Tonight is the opening performance of A Christmas Carol at my college. My two sons have roles; one plays Tiny Tim, and the other, Ignorance. I have a role too: to drive them to and from, and to sit at every rehearsal and watch and listen, and to help them get dressed and made up and tell them to be quiet a lot. It’s a strange position, to see all the behind-the-scenes coming together of a show and to be only a passive observer. As it’s taken shape, they’ve moved from piecemeal scenes with characters missing each night to full dress rehearsal. Though it’s been tiring, I’ve found myself more fully in the spirit of Christmas than I’ve been in many years. Last night, sitting in the dark theater, I listened to the madrigals singing their carols, and the lyrics, profoundly and unambiguously religious, prodded into my brain and began to stir around a heap of ashy coals. Underneath, what breathed into life was the glowing red memory of sitting in the dim balcony at Sacred Heart Church when I was a child, among the hundreds of other Catholics rustling and pressing against each other, and singing. In that arch ceilinged space, and all the saints arrayed around, and the ladder-ribbed Christ suspended above us on the cross, I had known very early that I was faithless, and yet I loved that place, and the poetry of it. When I was old enough, I became an altar server, knotting my rope belt around my robe and lighting the candles, inclining my head toward the priest’s to pour water over his hands as he murmured, to me alone, it seemed, “Lord, wash away my iniquities and cleanse me of my sins.”

I no longer go to church, but I sometimes miss the sacramental hush, and the ritual, the rising and kneeling, and the echoing chant. But I found myself listening to those same hymns of Christmas in this different place, under a plaque of the comedy and tragedy masks and listening to the Dickensian syntax of the band of players. And though the songs are religious, the play is not really so. The admonishment to “keep Christmas in one’s heart” is given to mean kindness to one’s fellow man, and charity, and a care for the common welfare. Scrooge’s nephew says Christmas is “…the only time I know of, in the long calendar of the year, when men and women seem by one consent to open their shut-up hearts freely, and to think of people below them as if they really were fellow passengers to the grave, and not another race of creatures bound on other journeys.” The heavy punishment for failure to see that is to be fettered as the ghost of Marley.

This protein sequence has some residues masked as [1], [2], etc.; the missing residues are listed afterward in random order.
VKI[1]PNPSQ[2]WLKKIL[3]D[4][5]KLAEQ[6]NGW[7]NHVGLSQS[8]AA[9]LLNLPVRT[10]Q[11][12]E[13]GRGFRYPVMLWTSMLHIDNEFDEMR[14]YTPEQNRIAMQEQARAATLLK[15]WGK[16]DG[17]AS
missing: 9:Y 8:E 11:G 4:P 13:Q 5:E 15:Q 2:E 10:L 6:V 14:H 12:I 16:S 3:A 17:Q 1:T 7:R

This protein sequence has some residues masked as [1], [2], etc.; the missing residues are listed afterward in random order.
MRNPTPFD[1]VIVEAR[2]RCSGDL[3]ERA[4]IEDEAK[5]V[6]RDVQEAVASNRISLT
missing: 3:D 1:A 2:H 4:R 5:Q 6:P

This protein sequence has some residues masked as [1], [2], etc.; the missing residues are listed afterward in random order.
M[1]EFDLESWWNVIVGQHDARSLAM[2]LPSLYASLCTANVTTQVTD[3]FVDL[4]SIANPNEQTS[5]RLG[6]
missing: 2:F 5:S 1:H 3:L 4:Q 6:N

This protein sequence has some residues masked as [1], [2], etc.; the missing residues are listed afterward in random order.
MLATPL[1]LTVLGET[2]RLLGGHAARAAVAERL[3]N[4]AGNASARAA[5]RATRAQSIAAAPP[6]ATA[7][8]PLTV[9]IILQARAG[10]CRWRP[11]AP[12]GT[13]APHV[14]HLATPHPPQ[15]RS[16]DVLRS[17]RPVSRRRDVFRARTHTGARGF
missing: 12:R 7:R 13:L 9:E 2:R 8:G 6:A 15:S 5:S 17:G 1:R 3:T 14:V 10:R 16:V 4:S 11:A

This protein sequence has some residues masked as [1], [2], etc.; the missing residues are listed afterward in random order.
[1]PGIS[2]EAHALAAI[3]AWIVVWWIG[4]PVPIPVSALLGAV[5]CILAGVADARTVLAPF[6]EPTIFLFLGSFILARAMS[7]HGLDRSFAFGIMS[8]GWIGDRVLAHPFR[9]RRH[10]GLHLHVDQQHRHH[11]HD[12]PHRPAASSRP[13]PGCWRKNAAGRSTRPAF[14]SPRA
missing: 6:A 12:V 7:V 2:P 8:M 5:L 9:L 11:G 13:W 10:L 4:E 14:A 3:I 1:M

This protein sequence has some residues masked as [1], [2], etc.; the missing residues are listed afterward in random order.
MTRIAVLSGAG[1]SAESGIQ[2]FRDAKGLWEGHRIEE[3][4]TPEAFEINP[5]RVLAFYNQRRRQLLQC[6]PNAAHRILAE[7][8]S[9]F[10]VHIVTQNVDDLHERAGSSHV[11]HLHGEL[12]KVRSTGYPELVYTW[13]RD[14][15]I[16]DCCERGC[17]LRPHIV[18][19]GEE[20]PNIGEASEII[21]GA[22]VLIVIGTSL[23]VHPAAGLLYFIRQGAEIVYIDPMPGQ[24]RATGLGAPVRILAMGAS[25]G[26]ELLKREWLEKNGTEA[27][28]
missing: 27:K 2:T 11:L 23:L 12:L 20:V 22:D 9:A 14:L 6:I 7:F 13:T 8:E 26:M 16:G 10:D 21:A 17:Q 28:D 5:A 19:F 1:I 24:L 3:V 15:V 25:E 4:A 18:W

That’s all I look for Christmas to be. I’ve been avoiding the round-the-clock radio of more secular Christmas songs–Jingle Bells, Grandma Got Run Over by a Reindeer, and that–and tried to hold in my head the sound of pure human voices raised in darkness.  I hear so many stressed out laments over Christmas, and over the dichotomy of choosing either the veneration of a Savior, or the golden calf of retail. This theater is my third way. Sitting in the seats among the waiting actors, watching Act I rehearse, the bewreathed Ghost of Christmas Present is tapping time behind me, Tiny Tim spinning his crutch beside me, and the student actors with their glowing cell phone screens are scattered here and there in the dark. I listen, and cannot wait to see it all at once, with a full audience. For despite having heard these lines over and over, it’s never quite the same as when the play goes off for real. The audience, after all, is transformed by the players, and the players by the audience, and we are, all of us, fellow passengers.